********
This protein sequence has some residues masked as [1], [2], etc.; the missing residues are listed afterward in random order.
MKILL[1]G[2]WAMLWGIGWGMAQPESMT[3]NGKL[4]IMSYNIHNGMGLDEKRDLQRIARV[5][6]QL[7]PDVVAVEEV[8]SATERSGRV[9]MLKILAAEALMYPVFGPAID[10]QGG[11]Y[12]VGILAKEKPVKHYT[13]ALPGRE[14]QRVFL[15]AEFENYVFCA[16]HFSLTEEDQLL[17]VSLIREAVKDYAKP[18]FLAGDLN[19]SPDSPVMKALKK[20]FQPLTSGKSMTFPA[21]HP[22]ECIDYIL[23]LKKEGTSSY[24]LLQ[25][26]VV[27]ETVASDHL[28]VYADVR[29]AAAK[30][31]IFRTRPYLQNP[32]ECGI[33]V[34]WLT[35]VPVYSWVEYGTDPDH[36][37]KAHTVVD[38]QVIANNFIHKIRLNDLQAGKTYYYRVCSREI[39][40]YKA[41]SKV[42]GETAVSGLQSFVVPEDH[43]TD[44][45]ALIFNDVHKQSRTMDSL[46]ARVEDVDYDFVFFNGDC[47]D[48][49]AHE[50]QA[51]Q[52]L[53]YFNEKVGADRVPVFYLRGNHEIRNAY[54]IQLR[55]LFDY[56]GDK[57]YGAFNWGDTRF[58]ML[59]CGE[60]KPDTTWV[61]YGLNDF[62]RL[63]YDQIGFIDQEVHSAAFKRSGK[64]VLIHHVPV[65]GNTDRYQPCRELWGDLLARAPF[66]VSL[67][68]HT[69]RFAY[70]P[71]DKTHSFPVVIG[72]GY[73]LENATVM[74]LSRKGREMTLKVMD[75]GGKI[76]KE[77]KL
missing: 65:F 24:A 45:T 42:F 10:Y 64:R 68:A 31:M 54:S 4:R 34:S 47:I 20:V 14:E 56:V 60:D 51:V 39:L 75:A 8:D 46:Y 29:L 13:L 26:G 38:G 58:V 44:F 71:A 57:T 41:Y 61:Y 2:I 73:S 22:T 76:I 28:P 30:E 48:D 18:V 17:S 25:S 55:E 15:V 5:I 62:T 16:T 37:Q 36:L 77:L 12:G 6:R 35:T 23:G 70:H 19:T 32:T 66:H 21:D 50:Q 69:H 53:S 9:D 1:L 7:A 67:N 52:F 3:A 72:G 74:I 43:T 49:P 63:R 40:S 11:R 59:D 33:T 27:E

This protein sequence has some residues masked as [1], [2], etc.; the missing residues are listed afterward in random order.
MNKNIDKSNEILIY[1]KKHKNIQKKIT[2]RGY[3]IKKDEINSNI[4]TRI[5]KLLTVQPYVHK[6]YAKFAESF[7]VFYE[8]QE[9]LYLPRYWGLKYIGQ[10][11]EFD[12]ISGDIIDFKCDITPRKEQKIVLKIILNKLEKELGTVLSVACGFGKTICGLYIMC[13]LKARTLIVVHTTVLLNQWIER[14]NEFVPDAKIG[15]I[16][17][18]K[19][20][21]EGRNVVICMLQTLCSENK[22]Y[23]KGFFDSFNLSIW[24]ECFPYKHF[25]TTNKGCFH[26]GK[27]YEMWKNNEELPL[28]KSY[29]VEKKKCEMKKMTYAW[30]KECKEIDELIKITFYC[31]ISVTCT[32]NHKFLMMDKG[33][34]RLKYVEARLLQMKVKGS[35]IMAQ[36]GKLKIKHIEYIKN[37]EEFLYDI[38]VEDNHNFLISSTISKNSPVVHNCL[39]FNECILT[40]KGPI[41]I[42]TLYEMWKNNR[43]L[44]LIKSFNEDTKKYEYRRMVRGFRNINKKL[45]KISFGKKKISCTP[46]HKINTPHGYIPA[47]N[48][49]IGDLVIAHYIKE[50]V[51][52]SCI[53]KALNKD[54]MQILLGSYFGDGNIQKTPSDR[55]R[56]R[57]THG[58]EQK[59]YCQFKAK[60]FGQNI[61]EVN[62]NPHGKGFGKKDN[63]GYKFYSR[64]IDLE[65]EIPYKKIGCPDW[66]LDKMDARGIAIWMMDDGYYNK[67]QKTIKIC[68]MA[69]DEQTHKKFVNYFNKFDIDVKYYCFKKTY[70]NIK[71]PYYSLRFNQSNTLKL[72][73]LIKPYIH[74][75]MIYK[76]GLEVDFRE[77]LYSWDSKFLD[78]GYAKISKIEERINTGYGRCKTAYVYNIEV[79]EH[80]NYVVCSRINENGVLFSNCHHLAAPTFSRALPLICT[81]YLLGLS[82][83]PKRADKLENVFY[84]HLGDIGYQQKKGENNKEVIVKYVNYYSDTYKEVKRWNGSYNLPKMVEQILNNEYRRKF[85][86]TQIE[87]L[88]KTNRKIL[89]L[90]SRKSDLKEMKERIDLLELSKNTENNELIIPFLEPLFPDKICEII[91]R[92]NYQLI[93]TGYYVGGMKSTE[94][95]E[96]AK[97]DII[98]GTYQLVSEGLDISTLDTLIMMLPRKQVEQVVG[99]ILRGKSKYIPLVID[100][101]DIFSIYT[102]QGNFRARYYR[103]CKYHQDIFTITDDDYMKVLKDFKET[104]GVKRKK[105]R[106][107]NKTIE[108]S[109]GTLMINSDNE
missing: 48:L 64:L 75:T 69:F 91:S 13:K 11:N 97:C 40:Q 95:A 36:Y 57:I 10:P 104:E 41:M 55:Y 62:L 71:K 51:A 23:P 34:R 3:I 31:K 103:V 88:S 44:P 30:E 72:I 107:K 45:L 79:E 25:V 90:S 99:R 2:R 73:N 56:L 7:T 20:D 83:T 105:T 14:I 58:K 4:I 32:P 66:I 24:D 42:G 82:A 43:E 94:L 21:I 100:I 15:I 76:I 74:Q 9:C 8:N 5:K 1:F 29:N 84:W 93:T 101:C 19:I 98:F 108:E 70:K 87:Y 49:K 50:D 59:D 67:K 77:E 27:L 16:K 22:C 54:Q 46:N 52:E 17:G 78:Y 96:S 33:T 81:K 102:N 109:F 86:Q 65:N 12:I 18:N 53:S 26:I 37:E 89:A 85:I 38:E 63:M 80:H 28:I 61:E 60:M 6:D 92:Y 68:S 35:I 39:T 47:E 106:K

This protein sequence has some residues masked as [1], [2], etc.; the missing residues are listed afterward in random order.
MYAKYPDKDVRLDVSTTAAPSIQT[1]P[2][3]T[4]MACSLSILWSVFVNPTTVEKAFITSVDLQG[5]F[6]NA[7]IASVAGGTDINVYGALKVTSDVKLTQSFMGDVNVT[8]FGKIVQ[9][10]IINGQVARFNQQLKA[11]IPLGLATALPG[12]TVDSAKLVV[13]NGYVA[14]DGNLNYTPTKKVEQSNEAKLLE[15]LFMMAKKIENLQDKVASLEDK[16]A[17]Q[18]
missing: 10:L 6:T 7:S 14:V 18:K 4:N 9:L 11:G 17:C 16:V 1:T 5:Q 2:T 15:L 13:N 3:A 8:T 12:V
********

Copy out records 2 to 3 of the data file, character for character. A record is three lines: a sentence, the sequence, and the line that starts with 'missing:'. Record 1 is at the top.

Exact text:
This protein sequence has some residues masked as [1], [2], etc.; the missing residues are listed afterward in random order.
MNKNIDKSNEILIY[1]KKHKNIQKKIT[2]RGY[3]IKKDEINSNI[4]TRI[5]KLLTVQPYVHK[6]YAKFAESF[7]VFYE[8]QE[9]LYLPRYWGLKYIGQ[10][11]EFD[12]ISGDIIDFKCDITPRKEQKIVLKIILNKLEKELGTVLSVACGFGKTICGLYIMC[13]LKARTLIVVHTTVLLNQWIER[14]NEFVPDAKIG[15]I[16][17][18]K[19][20][21]EGRNVVICMLQTLCSENK[22]Y[23]KGFFDSFNLSIW[24]ECFPYKHF[25]TTNKGCFH[26]GK[27]YEMWKNNEELPL[28]KSY[29]VEKKKCEMKKMTYAW[30]KECKEIDELIKITFYC[31]ISVTCT[32]NHKFLMMDKG[33][34]RLKYVEARLLQMKVKGS[35]IMAQ[36]GKLKIKHIEYIKN[37]EEFLYDI[38]VEDNHNFLISSTISKNSPVVHNCL[39]FNECILT[40]KGPI[41]I[42]TLYEMWKNNR[43]L[44]LIKSFNEDTKKYEYRRMVRGFRNINKKL[45]KISFGKKKISCTP[46]HKINTPHGYIPA[47]N[48][49]IGDLVIAHYIKE[50]V[51][52]SCI[53]KALNKD[54]MQILLGSYFGDGNIQKTPSDR[55]R[56]R[57]THG[58]EQK[59]YCQFKAK[60]FGQNI[61]EVN[62]NPHGKGFGKKDN[63]GYKFYSR[64]IDLE[65]EIPYKKIGCPDW[66]LDKMDARGIAIWMMDDGYYNK[67]QKTIKIC[68]MA[69]DEQTHKKFVNYFNKFDIDVKYYCFKKTY[70]NIK[71]PYYSLRFNQSNTLKL[72][73]LIKPYIH[74][75]MIYK[76]GLEVDFRE[77]LYSWDSKFLD[78]GYAKISKIEERINTGYGRCKTAYVYNIEV[79]EH[80]NYVVCSRINENGVLFSNCHHLAAPTFSRALPLICT[81]YLLGLS[82][83]PKRADKLENVFY[84]HLGDIGYQQKKGENNKEVIVKYVNYYSDTYKEVKRWNGSYNLPKMVEQILNNEYRRKF[85][86]TQIE[87]L[88]KTNRKIL[89]L[90]SRKSDLKEMKERIDLLELSKNTENNELIIPFLEPLFPDKICEII[91]R[92]NYQLI[93]TGYYVGGMKSTE[94][95]E[96]AK[97]DII[98]GTYQLVSEGLDISTLDTLIMMLPRKQVEQVVG[99]ILRGKSKYIPLVID[100][101]DIFSIYT[102]QGNFRARYYR[103]CKYHQDIFTITDDDYMKVLKDFKET[104]GVKRKK[105]R[106][107]NKTIE[108]S[109]GTLMINSDNE
missing: 48:L 64:L 75:T 69:F 91:S 13:K 11:N 97:C 40:Q 95:A 36:Y 57:I 10:P 104:E 41:M 55:Y 62:L 71:K 51:A 23:P 34:R 3:I 31:K 103:V 88:S 44:P 30:E 72:I 107:K 45:L 79:E 25:V 90:S 99:R 2:R 73:N 56:L 7:T 20:D 83:T 105:T 14:I 58:K 4:I 32:P 66:I 24:D 42:G 82:A 43:E 94:L 21:I 100:I 15:I 76:I 74:Q 9:C 8:N 5:K 1:F 29:N 84:W 93:T 101:C 19:I 98:F 108:E 70:K 87:Y 49:K 50:D 59:D 67:K 77:E 27:L 16:K 22:C 54:Q 46:N 52:E 17:G 78:Y 96:S 33:T 81:K 102:N 109:F 86:Q 65:N 12:I 18:N 53:S 26:I 37:E 89:A 85:I 38:E 63:M 80:H 28:I 61:E 60:M 6:D 92:Y 68:S 35:I 39:T 47:E 106:K

This protein sequence has some residues masked as [1], [2], etc.; the missing residues are listed afterward in random order.
MYAKYPDKDVRLDVSTTAAPSIQT[1]P[2][3]T[4]MACSLSILWSVFVNPTTVEKAFITSVDLQG[5]F[6]NA[7]IASVAGGTDINVYGALKVTSDVKLTQSFMGDVNVT[8]FGKIVQ[9][10]IINGQVARFNQQLKA[11]IPLGLATALPG[12]TVDSAKLVV[13]NGYVA[14]DGNLNYTPTKKVEQSNEAKLLE[15]LFMMAKKIENLQDKVASLEDK[16]A[17]Q[18]
missing: 10:L 6:T 7:S 14:V 18:K 4:N 9:L 11:G 17:C 16:V 1:T 5:Q 2:T 15:L 13:N 3:A 8:T 12:V